Employees who learn they’re being terminated don’t have much time to file an EEOC complaint—in New York, no more than 300 days. But some employees think they have 300 days from their last day at work. That’s incorrect.
Instead, the clock starts ticking when the employee is first informed that she was losing her job. Smart employers track that exact date so late EEOC complaints can quickly be dismissed before needless legal expenses start piling up.
Recent case: Amrita, who is from Guyana, worked as an assistant professor at Long Island University. There, she helped develop an anti-plagiarism program, which became a centerpiece of her application for tenure.
Amrita was denied tenure and received a letter informing her that once her current contract expired, she would no longer have a job. She complained and worked out a deal whereby she might be considered for tenure again if she could convince the university that her anti-plagiarism program was enough of an educational innovation to warrant tenure. However, that effort failed and her contract wasn’t renewed.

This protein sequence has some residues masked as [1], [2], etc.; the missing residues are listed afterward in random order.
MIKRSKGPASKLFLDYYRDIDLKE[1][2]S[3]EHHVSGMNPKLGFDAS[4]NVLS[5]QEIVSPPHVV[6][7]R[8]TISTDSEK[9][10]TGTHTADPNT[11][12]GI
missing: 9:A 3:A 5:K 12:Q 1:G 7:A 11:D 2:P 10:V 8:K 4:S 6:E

She filed an EEOC discrimination complaint within 300 days of her last day at work.
The court tossed out Amrita’s case, ruling she waited too long to complain to the EEOC. It said the important date was the date she got the letter informing her she was not approved for tenure, not her last day at work. It didn’t matter that the university was willing to discuss a possible new application. (Madray v. Long Island University, No. 10-CV-3841, ED NY, 2012)
Final note: When you tell an employee she will lose her job, put it in writing. Make the notice clear and concise, leaving no doubt that the decision is final. Even if internal appeals are pending, the original date still counts.
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